January 2011: The Tunisian Revolution spreads throughout the countries of the Arab League. By the end of February 2012, rulers had been forced from power in Tunisia, Egypt, Libya, and Yemen; civil uprisings had erupted in Bahrain and Syria; major protests had broken out in Algeria, Iraq, Jordan, Kuwait, Morocco, and Sudan; and minor protests had occurred in Mauritania, Oman, Saudi Arabia, Djibouti, Western Sahara, and Palestine. Weapons and Tuareg fighters returning from the Libyan Civil War stoked a simmering conflict in Mali which has been described as “fallout” from the Arab Spring in North Africa.
January 26, 2011: the Arab Spring protests spread to Syria when a police officer assaulted a man in public at “Al-Hareeka Street” in old Damascus. The man was arrested right after the assault. As a result, protesters called for the freedom of the arrested man. Soon a “day of rage” was set for February 4.
March 15, 2011: Thousands of protesters gathered in Damascus, Aleppo, al-Hasakah, Daraa, Deir ez-Zor, and Hama on 15 March, with recently released politician Suhair Atassi becoming an unofficial spokesperson for the “Syrian revolution”. The next day there were reports of approximately 3000 arrests.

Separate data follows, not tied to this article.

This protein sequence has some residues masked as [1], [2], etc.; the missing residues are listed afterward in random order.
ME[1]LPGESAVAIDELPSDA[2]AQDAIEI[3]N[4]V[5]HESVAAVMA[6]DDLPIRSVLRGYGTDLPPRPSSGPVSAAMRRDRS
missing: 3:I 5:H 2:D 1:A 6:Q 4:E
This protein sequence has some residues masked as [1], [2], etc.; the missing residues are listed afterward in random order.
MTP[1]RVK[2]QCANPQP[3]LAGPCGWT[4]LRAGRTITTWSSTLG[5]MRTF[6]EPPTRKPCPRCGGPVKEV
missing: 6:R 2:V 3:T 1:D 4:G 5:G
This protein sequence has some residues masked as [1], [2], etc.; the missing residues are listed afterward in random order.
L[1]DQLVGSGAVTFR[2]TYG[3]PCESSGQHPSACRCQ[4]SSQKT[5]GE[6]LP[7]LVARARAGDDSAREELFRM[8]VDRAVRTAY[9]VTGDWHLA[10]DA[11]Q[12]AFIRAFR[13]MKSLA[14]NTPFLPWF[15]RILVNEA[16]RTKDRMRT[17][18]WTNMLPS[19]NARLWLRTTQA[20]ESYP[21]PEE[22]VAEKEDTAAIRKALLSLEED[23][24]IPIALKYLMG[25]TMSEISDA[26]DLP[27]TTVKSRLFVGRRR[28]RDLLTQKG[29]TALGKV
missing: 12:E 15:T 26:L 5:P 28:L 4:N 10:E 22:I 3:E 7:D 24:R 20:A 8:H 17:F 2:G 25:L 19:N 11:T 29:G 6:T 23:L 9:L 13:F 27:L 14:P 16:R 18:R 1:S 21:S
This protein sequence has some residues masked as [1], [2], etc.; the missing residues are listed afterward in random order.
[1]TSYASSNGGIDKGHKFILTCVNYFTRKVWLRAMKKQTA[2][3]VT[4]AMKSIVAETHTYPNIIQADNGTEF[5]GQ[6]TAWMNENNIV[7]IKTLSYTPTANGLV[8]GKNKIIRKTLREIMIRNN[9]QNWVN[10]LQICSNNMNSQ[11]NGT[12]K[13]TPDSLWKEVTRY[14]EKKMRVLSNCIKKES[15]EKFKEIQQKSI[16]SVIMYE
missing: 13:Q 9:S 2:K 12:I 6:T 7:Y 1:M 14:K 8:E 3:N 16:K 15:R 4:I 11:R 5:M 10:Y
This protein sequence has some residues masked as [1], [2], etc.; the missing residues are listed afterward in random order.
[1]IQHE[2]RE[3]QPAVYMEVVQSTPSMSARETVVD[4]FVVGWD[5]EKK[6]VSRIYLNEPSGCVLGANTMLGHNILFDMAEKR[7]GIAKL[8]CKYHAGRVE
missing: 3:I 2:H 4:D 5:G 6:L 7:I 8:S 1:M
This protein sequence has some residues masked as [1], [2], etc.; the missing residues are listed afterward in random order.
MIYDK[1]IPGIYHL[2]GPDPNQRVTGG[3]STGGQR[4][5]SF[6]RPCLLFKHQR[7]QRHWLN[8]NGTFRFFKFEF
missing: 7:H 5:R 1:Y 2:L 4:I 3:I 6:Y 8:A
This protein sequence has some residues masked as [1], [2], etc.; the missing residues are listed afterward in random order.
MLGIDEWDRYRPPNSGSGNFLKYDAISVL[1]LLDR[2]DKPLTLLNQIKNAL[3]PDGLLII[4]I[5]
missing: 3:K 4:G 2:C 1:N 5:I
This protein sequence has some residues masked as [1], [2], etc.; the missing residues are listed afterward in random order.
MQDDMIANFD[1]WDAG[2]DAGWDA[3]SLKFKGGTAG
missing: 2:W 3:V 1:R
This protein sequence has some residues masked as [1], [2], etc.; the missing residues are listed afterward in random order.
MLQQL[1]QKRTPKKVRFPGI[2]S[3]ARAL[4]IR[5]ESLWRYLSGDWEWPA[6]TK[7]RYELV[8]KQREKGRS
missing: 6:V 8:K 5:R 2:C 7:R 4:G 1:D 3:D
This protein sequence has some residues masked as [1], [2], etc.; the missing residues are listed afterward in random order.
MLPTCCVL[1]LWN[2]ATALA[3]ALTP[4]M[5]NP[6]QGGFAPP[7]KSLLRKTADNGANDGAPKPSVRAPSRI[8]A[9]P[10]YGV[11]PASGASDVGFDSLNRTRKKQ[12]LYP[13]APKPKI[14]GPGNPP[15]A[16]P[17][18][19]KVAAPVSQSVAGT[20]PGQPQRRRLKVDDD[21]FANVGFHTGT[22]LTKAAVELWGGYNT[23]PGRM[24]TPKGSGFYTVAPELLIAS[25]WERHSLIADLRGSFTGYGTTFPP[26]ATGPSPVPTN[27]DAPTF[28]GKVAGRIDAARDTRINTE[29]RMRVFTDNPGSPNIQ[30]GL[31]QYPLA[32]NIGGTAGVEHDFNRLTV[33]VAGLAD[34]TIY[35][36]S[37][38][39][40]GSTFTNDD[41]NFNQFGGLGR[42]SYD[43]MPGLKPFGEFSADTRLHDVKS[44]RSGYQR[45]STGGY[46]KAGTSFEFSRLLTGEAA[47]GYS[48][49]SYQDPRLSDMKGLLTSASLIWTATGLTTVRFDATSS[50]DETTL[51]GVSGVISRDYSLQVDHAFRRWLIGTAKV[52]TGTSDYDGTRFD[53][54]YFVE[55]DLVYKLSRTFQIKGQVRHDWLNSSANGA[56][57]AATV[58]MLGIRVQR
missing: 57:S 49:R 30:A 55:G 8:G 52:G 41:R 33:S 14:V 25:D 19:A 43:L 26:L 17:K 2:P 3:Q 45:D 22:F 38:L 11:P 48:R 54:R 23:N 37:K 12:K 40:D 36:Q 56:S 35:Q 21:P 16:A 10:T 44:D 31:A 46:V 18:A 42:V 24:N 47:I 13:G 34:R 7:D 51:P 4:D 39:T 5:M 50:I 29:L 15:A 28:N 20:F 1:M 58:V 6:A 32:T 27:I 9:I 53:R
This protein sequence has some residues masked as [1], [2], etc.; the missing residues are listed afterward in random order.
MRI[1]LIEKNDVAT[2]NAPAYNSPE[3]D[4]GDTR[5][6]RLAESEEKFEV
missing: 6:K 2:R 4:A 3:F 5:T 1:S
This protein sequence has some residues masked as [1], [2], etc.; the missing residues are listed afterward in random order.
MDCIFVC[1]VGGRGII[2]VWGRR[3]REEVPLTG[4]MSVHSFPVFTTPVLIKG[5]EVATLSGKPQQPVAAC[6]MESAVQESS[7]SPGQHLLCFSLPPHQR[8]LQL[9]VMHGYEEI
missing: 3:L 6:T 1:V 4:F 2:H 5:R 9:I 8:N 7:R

April 18, 2011: approximately 100,000 protesters sat in the central Square of Homs calling for the resignation of President Bashar al-Assad. Protests continued through July 2011, the government responding with harsh security clampdowns and military operations in several districts, especially in the north.
July 31, 2011: Syrian Civil War begins as army tanks stormed several cities, including Hama, Deir Ez-Zour, Abu Kamal, and Herak near Daraa. At least 136 people were killed, the highest death toll in any day since the start of the uprising.
February 2011: the Arab Spring protests spread to Iraq; but the initial protests did not topple the government. The Iraqi National Movement, reportedly representing the majority of Iraqi Sunnis, boycotted Parliament for several weeks in late 2011 and early 2012, claiming that the Shiite-dominated government was striving to sideline Sunnis.
April 8, 2013: al-Baghdadi announces the formation of the Islamic State of Iraq and the Levant (ISIL)—alternatively translated from the Arabic as the Islamic State in Iraq and Syria (ISIS).
January 2014: When announcing the formation of ISIL, al-Baghdadi stated that the Syrian Civil War jihadist faction, Jabhat al-Nusra—also known as al-Nusra Front—had been an extension of the ISI in Syria and was now to be merged with ISIL. The leader of Jabhat al-Nusra, Abu Mohammad al-Julani, disputed this merging of the two groups and appealed to al-Qaeda emir Ayman al-Zawahiri, who issued a statement that ISIL should be abolished and that al-Baghdadi should confine his group’s activities to Iraq. Al-Baghdadi, however, dismissed al-Zawahiri’s ruling and took control of a reported 80% of Jabhat al-Nusra’s foreign fighters. ISIL expelled Jabhat al-Nusra from the Syrian city of Ar-Raqqah, and in the same month clashes between the two in Syria’s Deir ez-Zor Governorate killed hundreds of fighters and displaced tens of thousands of civilians.